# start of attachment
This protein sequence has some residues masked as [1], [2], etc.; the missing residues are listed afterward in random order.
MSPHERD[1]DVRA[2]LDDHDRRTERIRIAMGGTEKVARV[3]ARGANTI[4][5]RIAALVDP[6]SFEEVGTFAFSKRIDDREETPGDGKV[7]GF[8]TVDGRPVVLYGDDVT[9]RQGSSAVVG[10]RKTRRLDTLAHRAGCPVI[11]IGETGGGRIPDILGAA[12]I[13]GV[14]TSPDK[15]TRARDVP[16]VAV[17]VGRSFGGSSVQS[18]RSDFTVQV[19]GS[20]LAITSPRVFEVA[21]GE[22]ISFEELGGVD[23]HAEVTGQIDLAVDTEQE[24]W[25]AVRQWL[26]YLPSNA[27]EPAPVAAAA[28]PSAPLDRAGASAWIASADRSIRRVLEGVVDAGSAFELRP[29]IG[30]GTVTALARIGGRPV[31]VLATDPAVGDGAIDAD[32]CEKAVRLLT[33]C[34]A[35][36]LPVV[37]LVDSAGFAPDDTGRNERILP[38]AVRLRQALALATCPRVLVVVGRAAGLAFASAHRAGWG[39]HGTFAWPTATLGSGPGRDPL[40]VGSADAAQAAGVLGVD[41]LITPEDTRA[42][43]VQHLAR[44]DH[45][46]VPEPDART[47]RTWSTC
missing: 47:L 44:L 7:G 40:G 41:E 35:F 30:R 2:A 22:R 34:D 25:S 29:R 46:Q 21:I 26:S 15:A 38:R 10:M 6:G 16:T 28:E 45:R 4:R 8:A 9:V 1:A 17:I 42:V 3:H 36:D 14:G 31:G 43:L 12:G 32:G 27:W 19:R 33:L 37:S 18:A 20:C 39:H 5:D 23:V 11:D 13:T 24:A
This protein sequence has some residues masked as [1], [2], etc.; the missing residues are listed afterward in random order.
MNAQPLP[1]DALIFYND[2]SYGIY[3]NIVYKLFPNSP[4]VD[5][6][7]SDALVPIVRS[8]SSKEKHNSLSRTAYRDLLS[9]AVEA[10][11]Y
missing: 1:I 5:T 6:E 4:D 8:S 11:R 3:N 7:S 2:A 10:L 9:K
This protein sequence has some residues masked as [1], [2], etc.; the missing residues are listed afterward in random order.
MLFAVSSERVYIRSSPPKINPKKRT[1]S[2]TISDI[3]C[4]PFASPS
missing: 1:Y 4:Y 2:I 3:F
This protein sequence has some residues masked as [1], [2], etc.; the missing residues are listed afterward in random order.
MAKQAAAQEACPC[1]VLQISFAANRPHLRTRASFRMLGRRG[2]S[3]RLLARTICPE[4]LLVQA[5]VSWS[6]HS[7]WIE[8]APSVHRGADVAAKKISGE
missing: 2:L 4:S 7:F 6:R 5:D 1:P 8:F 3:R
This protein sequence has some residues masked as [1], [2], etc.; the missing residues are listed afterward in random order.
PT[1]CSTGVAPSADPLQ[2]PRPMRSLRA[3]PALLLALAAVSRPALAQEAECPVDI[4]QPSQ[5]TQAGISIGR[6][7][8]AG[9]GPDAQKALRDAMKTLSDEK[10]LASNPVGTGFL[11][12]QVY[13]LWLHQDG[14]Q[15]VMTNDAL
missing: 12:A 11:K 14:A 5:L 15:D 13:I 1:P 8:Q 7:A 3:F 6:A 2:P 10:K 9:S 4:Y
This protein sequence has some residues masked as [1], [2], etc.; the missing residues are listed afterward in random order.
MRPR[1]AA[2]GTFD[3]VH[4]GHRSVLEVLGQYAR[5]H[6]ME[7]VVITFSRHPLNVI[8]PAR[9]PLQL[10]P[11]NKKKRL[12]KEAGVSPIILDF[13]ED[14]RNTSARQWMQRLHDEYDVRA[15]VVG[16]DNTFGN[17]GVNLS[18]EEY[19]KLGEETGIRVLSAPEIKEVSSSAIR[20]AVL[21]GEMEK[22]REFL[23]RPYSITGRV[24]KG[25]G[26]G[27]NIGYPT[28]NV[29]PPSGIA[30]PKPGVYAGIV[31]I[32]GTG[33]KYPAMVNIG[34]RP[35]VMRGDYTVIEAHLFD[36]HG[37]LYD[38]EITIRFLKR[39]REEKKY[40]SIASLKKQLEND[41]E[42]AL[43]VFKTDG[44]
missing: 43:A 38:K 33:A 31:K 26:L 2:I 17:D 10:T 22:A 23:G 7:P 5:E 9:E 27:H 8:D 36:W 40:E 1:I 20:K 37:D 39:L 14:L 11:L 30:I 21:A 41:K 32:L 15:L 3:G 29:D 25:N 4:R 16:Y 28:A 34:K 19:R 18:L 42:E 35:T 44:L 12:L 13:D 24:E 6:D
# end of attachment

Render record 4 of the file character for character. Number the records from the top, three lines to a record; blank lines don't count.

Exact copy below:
This protein sequence has some residues masked as [1], [2], etc.; the missing residues are listed afterward in random order.
MAKQAAAQEACPC[1]VLQISFAANRPHLRTRASFRMLGRRG[2]S[3]RLLARTICPE[4]LLVQA[5]VSWS[6]HS[7]WIE[8]APSVHRGADVAAKKISGE
missing: 2:L 4:S 7:F 6:R 5:D 1:P 8:F 3:R